So what do you reckon? If that works for you, just send me a quick reply. Something like “Sure” or “OK” or “LINK ME UP” would be perfect. Cheers, and keep up the good work!
Example Email #2: Product Sponsorship Suggestion
Subject line: Free stuff: yay or nay?
Howdy! You’ve received this email because you’re a hot commodity in your community. A hot commun-odity. The point is, you’ve got some serious influence, right? You say “Jump!” and your followers ask you why you need them to jump, but they’re definitely curious about the whole jumping thing. And we like your followers.
We like them because they’re exactly the types of people we built [Product X] for. We may be biased, but we think it’s the best on the market, and that no one can compete with our level of quality. But what do you think? That’s what we’d really like to know — so we’d love to send you some FREE STUFF.
What’s the catch? Well, we hope that you’ll try what we send you, and — if you like it, at least — let you followers know about what we have to offer. Sure, you could totally take the stuff and call us idiots on a stream, but our boss is pretty obsessed with your opinion… plus he’s said some version of “We have too much stuff, damnit! Give something away!” several times today, so we’re definitely on the clock here.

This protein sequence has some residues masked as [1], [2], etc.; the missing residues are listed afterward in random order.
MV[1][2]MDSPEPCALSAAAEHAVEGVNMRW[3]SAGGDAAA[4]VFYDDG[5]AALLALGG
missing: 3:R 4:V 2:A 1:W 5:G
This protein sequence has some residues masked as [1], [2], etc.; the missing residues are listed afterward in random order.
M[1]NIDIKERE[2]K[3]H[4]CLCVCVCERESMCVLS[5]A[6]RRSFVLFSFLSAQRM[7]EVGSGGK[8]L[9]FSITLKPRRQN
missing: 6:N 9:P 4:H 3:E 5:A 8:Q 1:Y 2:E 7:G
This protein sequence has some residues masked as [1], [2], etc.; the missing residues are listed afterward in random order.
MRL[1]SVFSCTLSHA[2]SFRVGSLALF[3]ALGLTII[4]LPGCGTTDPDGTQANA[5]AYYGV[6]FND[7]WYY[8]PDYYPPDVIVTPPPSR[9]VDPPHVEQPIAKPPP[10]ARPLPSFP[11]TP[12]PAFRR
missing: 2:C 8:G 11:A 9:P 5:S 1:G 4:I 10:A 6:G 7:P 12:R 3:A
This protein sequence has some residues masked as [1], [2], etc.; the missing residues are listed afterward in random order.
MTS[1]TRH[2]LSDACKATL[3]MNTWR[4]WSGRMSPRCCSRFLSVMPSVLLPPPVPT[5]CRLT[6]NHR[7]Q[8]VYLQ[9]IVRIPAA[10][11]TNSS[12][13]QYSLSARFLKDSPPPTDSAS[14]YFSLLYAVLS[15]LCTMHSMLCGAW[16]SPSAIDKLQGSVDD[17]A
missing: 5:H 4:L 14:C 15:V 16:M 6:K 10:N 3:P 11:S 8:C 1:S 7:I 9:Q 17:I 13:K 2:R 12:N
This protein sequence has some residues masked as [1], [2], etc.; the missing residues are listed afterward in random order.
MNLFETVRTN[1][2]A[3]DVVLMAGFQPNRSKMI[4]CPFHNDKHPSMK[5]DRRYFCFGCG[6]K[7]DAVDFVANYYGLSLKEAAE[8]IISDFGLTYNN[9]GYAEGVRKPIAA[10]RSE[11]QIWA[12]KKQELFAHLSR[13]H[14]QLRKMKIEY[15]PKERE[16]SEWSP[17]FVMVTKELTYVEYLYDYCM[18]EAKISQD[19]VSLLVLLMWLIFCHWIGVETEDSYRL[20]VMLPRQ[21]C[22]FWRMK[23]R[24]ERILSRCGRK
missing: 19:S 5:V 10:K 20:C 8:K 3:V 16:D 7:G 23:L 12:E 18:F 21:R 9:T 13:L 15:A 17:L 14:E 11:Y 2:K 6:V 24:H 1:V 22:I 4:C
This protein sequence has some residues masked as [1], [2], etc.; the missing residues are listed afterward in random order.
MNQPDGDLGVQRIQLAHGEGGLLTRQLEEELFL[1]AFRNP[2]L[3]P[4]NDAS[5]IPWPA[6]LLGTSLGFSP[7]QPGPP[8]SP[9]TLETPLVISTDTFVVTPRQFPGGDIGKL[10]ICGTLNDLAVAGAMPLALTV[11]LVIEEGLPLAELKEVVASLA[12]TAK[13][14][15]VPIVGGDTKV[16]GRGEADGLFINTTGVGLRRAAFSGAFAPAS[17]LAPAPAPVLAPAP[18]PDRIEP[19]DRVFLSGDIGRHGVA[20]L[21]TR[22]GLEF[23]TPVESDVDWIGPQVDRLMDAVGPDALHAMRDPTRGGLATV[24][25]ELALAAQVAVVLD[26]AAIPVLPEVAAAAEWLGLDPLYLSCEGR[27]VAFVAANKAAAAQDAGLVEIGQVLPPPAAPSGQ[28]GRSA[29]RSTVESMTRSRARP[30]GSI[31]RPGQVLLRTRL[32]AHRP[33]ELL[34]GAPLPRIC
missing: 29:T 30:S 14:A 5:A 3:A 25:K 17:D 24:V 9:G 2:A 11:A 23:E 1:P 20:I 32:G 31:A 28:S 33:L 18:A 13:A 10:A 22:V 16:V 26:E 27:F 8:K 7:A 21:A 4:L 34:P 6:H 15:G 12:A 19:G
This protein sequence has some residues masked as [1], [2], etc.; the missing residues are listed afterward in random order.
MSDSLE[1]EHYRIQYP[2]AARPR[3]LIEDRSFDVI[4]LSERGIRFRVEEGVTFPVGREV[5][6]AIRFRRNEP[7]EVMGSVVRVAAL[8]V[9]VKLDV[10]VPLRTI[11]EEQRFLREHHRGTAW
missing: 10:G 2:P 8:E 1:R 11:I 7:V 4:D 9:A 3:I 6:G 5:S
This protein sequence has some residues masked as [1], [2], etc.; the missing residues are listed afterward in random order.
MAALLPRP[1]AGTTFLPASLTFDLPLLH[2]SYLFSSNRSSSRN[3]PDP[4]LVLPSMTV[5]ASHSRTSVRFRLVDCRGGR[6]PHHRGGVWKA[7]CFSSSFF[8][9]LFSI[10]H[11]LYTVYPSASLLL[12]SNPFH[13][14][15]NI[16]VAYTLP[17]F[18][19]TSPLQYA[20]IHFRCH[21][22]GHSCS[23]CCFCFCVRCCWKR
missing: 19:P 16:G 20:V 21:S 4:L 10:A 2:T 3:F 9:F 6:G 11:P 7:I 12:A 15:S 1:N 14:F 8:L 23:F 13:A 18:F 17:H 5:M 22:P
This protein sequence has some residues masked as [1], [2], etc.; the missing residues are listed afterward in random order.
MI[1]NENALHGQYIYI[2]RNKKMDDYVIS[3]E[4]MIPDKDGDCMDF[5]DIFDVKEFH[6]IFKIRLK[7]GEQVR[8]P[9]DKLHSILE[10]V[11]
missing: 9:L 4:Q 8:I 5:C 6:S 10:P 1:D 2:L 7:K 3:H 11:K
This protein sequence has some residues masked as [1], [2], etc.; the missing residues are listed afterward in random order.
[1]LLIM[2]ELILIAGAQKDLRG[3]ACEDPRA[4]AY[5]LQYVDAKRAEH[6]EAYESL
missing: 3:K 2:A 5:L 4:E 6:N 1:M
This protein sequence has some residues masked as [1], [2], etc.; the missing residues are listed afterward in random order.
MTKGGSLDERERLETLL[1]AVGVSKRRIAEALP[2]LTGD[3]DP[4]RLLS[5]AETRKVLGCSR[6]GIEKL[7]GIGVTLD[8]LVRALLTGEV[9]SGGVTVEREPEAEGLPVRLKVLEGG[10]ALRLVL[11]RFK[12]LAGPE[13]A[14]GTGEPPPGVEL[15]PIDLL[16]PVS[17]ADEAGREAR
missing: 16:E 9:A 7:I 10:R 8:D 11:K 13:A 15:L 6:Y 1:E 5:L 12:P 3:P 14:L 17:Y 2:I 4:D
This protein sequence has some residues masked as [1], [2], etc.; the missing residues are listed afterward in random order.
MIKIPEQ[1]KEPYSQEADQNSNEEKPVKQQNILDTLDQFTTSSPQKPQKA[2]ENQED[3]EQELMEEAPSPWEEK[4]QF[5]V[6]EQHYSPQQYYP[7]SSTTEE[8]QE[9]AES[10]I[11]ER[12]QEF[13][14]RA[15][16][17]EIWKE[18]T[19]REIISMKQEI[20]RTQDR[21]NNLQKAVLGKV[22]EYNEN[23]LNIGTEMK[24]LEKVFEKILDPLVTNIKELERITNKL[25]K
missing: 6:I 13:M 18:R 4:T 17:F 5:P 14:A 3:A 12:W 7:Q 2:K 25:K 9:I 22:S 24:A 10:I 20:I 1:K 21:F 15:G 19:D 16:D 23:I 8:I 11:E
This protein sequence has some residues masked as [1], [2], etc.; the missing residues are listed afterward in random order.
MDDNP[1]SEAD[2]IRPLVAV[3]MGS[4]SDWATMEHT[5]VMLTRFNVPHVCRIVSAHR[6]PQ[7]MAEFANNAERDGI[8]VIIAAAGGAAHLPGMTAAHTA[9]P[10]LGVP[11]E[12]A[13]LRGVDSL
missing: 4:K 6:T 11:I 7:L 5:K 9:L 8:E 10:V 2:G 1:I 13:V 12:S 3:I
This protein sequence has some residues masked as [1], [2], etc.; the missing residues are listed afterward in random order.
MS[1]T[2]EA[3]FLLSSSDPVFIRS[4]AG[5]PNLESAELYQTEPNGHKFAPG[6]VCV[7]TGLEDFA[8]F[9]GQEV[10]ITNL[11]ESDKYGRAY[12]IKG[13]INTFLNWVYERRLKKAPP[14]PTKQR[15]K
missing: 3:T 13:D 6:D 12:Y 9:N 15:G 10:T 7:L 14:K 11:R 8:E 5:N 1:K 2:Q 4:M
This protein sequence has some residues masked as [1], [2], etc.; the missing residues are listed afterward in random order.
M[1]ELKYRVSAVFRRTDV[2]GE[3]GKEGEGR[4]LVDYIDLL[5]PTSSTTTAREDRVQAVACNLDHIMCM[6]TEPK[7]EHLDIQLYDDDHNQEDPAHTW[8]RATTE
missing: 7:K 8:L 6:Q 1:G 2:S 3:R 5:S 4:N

Even so, we don’t wanna throw you stuff you don’t want, so let us know if you’re interested. Just send us a nice reply, or settle for a simple “#SWAG” or “FREE STUFF YES”. Or be creative with it, as long as it sounds affirmative. Cool? Cool. Peace out!
There you have it: five tactics for sprucing up your outreach emails and alleviating the creative frustration of doing the same things over and over again. You don’t need to do all of them at once, but try working one or two into your next outreach email. You might be surprised by how differently people respond!